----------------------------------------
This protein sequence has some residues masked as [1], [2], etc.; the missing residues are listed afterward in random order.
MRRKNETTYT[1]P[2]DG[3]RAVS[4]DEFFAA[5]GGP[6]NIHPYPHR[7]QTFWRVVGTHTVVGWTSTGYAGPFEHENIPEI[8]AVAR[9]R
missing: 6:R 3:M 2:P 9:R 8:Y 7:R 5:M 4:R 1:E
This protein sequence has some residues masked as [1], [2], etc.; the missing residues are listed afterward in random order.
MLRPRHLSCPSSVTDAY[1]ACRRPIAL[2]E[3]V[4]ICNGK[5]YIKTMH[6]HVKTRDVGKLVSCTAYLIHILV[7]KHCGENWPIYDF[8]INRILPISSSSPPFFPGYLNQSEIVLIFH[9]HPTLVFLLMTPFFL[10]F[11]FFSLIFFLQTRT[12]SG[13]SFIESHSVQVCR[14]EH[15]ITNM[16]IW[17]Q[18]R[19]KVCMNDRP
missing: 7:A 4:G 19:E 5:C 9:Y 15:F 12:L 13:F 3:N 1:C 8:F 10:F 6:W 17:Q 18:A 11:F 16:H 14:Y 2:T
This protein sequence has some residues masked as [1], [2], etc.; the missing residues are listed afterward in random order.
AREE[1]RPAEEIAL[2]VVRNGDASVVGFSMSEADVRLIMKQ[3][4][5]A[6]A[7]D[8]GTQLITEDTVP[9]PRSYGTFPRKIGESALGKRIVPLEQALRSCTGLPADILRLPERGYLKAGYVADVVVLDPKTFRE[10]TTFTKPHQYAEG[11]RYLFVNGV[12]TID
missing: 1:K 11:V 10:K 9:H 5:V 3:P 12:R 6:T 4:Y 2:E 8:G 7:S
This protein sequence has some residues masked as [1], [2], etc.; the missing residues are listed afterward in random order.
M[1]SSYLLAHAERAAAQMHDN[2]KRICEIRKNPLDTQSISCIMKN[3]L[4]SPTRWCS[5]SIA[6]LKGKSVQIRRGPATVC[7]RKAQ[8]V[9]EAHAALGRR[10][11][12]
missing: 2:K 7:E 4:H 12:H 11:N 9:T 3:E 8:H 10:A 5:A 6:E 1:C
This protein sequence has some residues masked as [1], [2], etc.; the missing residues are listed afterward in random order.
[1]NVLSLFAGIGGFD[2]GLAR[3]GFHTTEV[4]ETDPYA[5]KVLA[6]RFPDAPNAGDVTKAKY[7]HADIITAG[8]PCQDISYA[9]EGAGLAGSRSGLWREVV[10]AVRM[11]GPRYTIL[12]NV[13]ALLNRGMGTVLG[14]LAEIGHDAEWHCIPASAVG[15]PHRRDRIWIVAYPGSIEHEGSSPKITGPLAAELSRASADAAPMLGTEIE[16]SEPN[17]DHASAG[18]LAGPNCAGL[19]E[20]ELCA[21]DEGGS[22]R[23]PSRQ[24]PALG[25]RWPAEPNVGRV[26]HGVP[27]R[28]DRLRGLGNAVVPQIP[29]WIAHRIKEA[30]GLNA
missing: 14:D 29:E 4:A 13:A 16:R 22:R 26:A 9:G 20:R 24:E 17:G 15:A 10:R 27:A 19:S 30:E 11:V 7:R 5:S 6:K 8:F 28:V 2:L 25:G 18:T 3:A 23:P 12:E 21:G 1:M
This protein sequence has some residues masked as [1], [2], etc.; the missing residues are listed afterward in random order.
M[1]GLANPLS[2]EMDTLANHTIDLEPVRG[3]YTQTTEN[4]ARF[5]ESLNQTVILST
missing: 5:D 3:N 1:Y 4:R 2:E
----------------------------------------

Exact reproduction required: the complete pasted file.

This protein sequence has some residues masked as [1], [2], etc.; the missing residues are listed afterward in random order.
MRRKNETTYT[1]P[2]DG[3]RAVS[4]DEFFAA[5]GGP[6]NIHPYPHR[7]QTFWRVVGTHTVVGWTSTGYAGPFEHENIPEI[8]AVAR[9]R
missing: 6:R 3:M 2:P 9:R 8:Y 7:R 5:M 4:R 1:E
This protein sequence has some residues masked as [1], [2], etc.; the missing residues are listed afterward in random order.
MLRPRHLSCPSSVTDAY[1]ACRRPIAL[2]E[3]V[4]ICNGK[5]YIKTMH[6]HVKTRDVGKLVSCTAYLIHILV[7]KHCGENWPIYDF[8]INRILPISSSSPPFFPGYLNQSEIVLIFH[9]HPTLVFLLMTPFFL[10]F[11]FFSLIFFLQTRT[12]SG[13]SFIESHSVQVCR[14]EH[15]ITNM[16]IW[17]Q[18]R[19]KVCMNDRP
missing: 7:A 4:G 19:E 5:C 9:Y 15:F 12:L 13:F 3:N 1:C 8:F 10:F 6:W 17:Q 18:A 11:F 16:H 14:Y 2:T
This protein sequence has some residues masked as [1], [2], etc.; the missing residues are listed afterward in random order.
AREE[1]RPAEEIAL[2]VVRNGDASVVGFSMSEADVRLIMKQ[3][4][5]A[6]A[7]D[8]GTQLITEDTVP[9]PRSYGTFPRKIGESALGKRIVPLEQALRSCTGLPADILRLPERGYLKAGYVADVVVLDPKTFRE[10]TTFTKPHQYAEG[11]RYLFVNGV[12]TID
missing: 1:K 11:V 10:K 9:H 5:V 3:P 12:R 6:T 4:Y 2:E 8:G 7:S
This protein sequence has some residues masked as [1], [2], etc.; the missing residues are listed afterward in random order.
M[1]SSYLLAHAERAAAQMHDN[2]KRICEIRKNPLDTQSISCIMKN[3]L[4]SPTRWCS[5]SIA[6]LKGKSVQIRRGPATVC[7]RKAQ[8]V[9]EAHAALGRR[10][11][12]
missing: 2:K 7:E 4:H 12:H 11:N 9:T 3:E 8:H 10:A 5:A 6:E 1:C
This protein sequence has some residues masked as [1], [2], etc.; the missing residues are listed afterward in random order.
[1]NVLSLFAGIGGFD[2]GLAR[3]GFHTTEV[4]ETDPYA[5]KVLA[6]RFPDAPNAGDVTKAKY[7]HADIITAG[8]PCQDISYA[9]EGAGLAGSRSGLWREVV[10]AVRM[11]GPRYTIL[12]NV[13]ALLNRGMGTVLG[14]LAEIGHDAEWHCIPASAVG[15]PHRRDRIWIVAYPGSIEHEGSSPKITGPLAAELSRASADAAPMLGTEIE[16]SEPN[17]DHASAG[18]LAGPNCAGL[19]E[20]ELCA[21]DEGGS[22]R[23]PSRQ[24]PALG[25]RWPAEPNVGRV[26]HGVP[27]R[28]DRLRGLGNAVVPQIP[29]WIAHRIKEA[30]GLNA
missing: 14:D 29:E 4:A 13:A 16:R 22:R 26:A 9:G 20:R 24:E 17:G 15:A 10:R 27:A 19:S 30:E 11:V 7:R 5:S 6:K 8:F 28:V 2:L 25:G 18:T 3:A 23:P 12:E 21:G 1:M
This protein sequence has some residues masked as [1], [2], etc.; the missing residues are listed afterward in random order.
M[1]GLANPLS[2]EMDTLANHTIDLEPVRG[3]YTQTTEN[4]ARF[5]ESLNQTVILST
missing: 5:D 3:N 1:Y 4:R 2:E